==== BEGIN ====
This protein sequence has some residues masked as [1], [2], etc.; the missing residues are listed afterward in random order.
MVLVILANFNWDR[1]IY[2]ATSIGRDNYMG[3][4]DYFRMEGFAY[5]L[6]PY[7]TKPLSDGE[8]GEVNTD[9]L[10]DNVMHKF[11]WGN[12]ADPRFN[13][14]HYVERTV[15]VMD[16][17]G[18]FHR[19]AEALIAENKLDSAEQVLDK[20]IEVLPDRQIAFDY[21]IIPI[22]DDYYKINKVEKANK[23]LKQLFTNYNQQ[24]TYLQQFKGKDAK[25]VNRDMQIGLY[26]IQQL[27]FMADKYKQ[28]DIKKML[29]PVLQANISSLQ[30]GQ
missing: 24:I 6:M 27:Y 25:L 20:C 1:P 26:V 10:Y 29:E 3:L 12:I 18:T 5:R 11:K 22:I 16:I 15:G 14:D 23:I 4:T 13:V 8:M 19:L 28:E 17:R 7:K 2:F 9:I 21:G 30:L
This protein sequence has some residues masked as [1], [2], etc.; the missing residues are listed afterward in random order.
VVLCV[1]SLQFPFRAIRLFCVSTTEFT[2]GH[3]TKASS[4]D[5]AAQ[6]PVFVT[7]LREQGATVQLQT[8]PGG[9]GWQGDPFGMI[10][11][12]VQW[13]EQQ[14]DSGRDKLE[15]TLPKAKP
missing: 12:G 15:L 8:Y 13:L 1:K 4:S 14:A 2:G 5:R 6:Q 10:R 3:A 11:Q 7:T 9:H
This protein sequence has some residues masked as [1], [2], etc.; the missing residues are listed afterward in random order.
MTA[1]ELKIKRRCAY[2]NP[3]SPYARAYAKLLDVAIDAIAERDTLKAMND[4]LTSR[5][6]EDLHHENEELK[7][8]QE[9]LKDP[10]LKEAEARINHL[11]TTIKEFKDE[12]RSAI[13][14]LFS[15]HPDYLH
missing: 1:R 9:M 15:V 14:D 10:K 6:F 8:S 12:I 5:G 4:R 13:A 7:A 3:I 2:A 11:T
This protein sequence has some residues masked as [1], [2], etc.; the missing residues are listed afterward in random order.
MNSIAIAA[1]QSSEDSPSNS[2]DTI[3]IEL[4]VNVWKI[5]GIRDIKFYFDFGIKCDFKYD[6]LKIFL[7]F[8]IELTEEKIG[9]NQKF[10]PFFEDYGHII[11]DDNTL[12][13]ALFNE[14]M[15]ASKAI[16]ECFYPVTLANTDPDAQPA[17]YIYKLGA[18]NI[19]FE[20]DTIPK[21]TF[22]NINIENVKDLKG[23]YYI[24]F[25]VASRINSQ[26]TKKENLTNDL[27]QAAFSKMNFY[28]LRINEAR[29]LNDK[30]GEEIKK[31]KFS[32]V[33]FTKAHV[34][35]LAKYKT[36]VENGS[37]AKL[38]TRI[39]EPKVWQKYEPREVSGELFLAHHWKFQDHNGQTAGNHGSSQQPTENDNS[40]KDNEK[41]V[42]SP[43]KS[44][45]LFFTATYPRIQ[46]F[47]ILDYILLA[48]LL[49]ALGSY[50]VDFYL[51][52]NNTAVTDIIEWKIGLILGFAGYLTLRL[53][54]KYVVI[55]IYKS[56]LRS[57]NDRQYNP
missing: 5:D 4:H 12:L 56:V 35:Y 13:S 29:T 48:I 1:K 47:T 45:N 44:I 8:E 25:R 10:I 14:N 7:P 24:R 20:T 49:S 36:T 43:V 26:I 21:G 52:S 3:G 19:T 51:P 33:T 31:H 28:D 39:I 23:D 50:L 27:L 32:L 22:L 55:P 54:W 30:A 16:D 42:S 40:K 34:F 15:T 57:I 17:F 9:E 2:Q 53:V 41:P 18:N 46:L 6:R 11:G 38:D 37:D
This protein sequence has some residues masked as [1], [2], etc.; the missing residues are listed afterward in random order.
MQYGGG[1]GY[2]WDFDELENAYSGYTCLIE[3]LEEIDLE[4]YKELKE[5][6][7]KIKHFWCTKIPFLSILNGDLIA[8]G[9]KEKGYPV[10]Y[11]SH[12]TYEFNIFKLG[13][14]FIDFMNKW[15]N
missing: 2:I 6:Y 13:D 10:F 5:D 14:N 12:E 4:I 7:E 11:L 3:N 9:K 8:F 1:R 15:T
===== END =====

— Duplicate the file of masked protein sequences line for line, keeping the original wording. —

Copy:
This protein sequence has some residues masked as [1], [2], etc.; the missing residues are listed afterward in random order.
MVLVILANFNWDR[1]IY[2]ATSIGRDNYMG[3][4]DYFRMEGFAY[5]L[6]PY[7]TKPLSDGE[8]GEVNTD[9]L[10]DNVMHKF[11]WGN[12]ADPRFN[13][14]HYVERTV[15]VMD[16][17]G[18]FHR[19]AEALIAENKLDSAEQVLDK[20]IEVLPDRQIAFDY[21]IIPI[22]DDYYKINKVEKANK[23]LKQLFTNYNQQ[24]TYLQQFKGKDAK[25]VNRDMQIGLY[26]IQQL[27]FMADKYKQ[28]DIKKML[29]PVLQANISSLQ[30]GQ
missing: 24:I 6:M 27:Y 25:L 20:C 1:P 26:V 10:Y 29:E 3:L 12:I 18:T 5:R 11:K 22:I 16:I 15:G 14:D 23:I 4:T 13:V 8:M 19:L 28:E 17:R 7:K 2:F 9:I 21:G 30:L
This protein sequence has some residues masked as [1], [2], etc.; the missing residues are listed afterward in random order.
VVLCV[1]SLQFPFRAIRLFCVSTTEFT[2]GH[3]TKASS[4]D[5]AAQ[6]PVFVT[7]LREQGATVQLQT[8]PGG[9]GWQGDPFGMI[10][11][12]VQW[13]EQQ[14]DSGRDKLE[15]TLPKAKP
missing: 12:G 15:L 8:Y 13:L 1:K 4:S 14:A 2:G 5:R 6:Q 10:R 3:A 11:Q 7:T 9:H
This protein sequence has some residues masked as [1], [2], etc.; the missing residues are listed afterward in random order.
MTA[1]ELKIKRRCAY[2]NP[3]SPYARAYAKLLDVAIDAIAERDTLKAMND[4]LTSR[5][6]EDLHHENEELK[7][8]QE[9]LKDP[10]LKEAEARINHL[11]TTIKEFKDE[12]RSAI[13][14]LFS[15]HPDYLH
missing: 1:R 9:M 15:V 14:D 10:K 6:F 8:S 12:I 5:G 4:R 13:A 7:A 3:I 2:A 11:T
This protein sequence has some residues masked as [1], [2], etc.; the missing residues are listed afterward in random order.
MNSIAIAA[1]QSSEDSPSNS[2]DTI[3]IEL[4]VNVWKI[5]GIRDIKFYFDFGIKCDFKYD[6]LKIFL[7]F[8]IELTEEKIG[9]NQKF[10]PFFEDYGHII[11]DDNTL[12][13]ALFNE[14]M[15]ASKAI[16]ECFYPVTLANTDPDAQPA[17]YIYKLGA[18]NI[19]FE[20]DTIPK[21]TF[22]NINIENVKDLKG[23]YYI[24]F[25]VASRINSQ[26]TKKENLTNDL[27]QAAFSKMNFY[28]LRINEAR[29]LNDK[30]GEEIKK[31]KFS[32]V[33]FTKAHV[34][35]LAKYKT[36]VENGS[37]AKL[38]TRI[39]EPKVWQKYEPREVSGELFLAHHWKFQDHNGQTAGNHGSSQQPTENDNS[40]KDNEK[41]V[42]SP[43]KS[44][45]LFFTATYPRIQ[46]F[47]ILDYILLA[48]LL[49]ALGSY[50]VDFYL[51][52]NNTAVTDIIEWKIGLILGFAGYLTLRL[53][54]KYVVI[55]IYKS[56]LRS[57]NDRQYNP
missing: 5:D 4:H 12:L 56:V 35:Y 13:S 29:T 48:I 1:K 47:T 45:N 44:I 8:E 25:R 10:I 14:N 7:P 24:R 20:T 49:S 36:T 43:V 26:I 21:G 52:S 3:G 19:T 51:P 33:T 31:H 28:D 39:I 23:D 50:L 27:L 32:L 22:L 55:P 54:W 30:A 16:D 42:S 40:K 34:F 15:T 57:I 17:F 9:E 2:Q 53:V 41:P 18:N 46:L 6:R 11:G 38:D 37:D
This protein sequence has some residues masked as [1], [2], etc.; the missing residues are listed afterward in random order.
MQYGGG[1]GY[2]WDFDELENAYSGYTCLIE[3]LEEIDLE[4]YKELKE[5][6][7]KIKHFWCTKIPFLSILNGDLIA[8]G[9]KEKGYPV[10]Y[11]SH[12]TYEFNIFKLG[13][14]FIDFMNKW[15]N
missing: 2:I 6:Y 13:D 10:F 5:D 14:N 12:E 4:I 7:E 11:L 3:N 9:K 8:F 1:R 15:T